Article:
“The rose has thorns only for those who would gather it.” - Chinese Proverb
We had bought tickets yesterday for a trip out to Symi, another Dodecanese island close to Rhodes. There are many ferries and ships that regularly sail out to neighbouring islands such as Telos, Castellorizo, Kos, Nisyros, Carpathos, Halki, etc. We chose to take the rapid Flying Dolphin service which takes about 50 minutes to get to Symi.
The history of Symi begins in ancient times when it was known by a variety of names, including Kirki, Aigli and Metapontis. The island got its current name from the nymph Symi, who according to Greek mythology became the lover of the god of the seas Poseidon and brought to life Chthonios, who became the leader of the islands inhabitants. Homer mentions Symi in the Iliad, as a participant in the Trojan war, its troops led by the Symiote King Nireas.
Thucydides writes that during the Peloponnesian War, there was a Battle of Syme near the island in January 411 BC in which an unspecified number of Spartan ships defeated a squadron of Athenian vessels. Little is known of the island until the 14th century but archaeological evidence indicates it was continuously inhabited, and ruins of citadels suggest it was an important location. It was first part of the Roman Empire and the Byzantine Empire until its conquest by the Knights of St John in 1373.
A period of prosperity began for the island with the development of shipping, sponge commerce, boat building and other industries. In 1832 Symi came under the Turkish dominion which was followed in 1912 by Italian rule. Symi confronted poverty at that time: the replacement of sailing with motor ships occurred, sponge diving decreased and a little later World War II began resulting in a great migration wave of Symiotes abroad.
From 1943 when the Italian domination ended, Symi changed hands several times between the English and the Germans, with the English taking over the island for the third time in 1944. On May 8th 1945, the Germans signed the treaty of the Dodecanese surrender, while on April 1st 1947, the British military command handed the island over to Greece. At last, it was on March 8th 1948 that the Protocol of integration of all Dodecanese islands to the Greek state was signed.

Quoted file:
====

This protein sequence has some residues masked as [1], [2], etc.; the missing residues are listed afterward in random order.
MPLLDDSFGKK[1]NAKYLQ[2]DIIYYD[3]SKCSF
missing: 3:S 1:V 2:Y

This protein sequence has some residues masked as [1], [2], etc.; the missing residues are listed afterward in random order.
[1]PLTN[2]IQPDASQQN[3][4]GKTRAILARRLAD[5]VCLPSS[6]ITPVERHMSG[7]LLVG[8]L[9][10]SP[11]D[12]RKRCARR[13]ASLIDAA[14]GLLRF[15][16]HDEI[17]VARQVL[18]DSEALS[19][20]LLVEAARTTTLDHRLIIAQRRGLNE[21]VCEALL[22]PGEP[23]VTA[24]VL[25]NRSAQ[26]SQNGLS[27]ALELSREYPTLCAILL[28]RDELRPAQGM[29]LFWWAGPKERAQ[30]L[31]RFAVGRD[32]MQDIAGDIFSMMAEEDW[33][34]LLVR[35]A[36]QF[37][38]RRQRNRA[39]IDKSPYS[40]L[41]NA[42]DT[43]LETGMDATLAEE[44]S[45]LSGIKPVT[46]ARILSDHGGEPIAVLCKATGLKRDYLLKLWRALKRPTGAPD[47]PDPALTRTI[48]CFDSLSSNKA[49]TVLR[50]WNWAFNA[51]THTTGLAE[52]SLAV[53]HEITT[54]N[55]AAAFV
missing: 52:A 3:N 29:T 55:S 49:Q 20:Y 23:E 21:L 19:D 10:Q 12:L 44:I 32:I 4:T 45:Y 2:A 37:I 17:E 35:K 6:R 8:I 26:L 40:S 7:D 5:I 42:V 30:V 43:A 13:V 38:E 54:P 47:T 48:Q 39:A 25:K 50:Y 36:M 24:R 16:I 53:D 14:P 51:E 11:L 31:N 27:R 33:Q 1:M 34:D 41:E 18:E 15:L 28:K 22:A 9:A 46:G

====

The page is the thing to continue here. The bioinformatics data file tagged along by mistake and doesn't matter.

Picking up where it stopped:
Symi belongs to the Dodecanese islands complex and lies 24 nautical miles NW of Rhodes and 255 nautical miles from the port of Piraeus. The highest point is Mountain Vigla at 616 metres. The island is very close to the coast of Asia Minor, just 5 miles from Alopos in Turkey. It is not a very big island, only 67 square kilometres. The majority of the land is covered in rocks. Two settlements form the town of Symi: Chorio (Village) and Yalos ( Harbour). Pedi, found in the bay of the same name and Nimporios in the bay of the same name, have a few inhabitants. There is also a big monastery complex, Panormitis, where around 30 people live and take care of the monastery.
At Yalos one may find a medical centre, a post office, the police station, the port police, the town hall, telephone service (OTE), banks, hotels, rooms to let, restaurants, tavernas, fast food outlets, goldsmiths, bakeries, tourist shops, supermarkets, confectioners, bars, tourist agencies, fruit shops, corner shops, a fitness center, a flower shop, bus and taxi terminals.
At Horio, one may find a medical centre, hotels, rooms to let, restaurants, tavernas, bakeries, tourist shops, supermarkets, bars, fruit shops, corner shops, a flower shop, bus and taxi stations.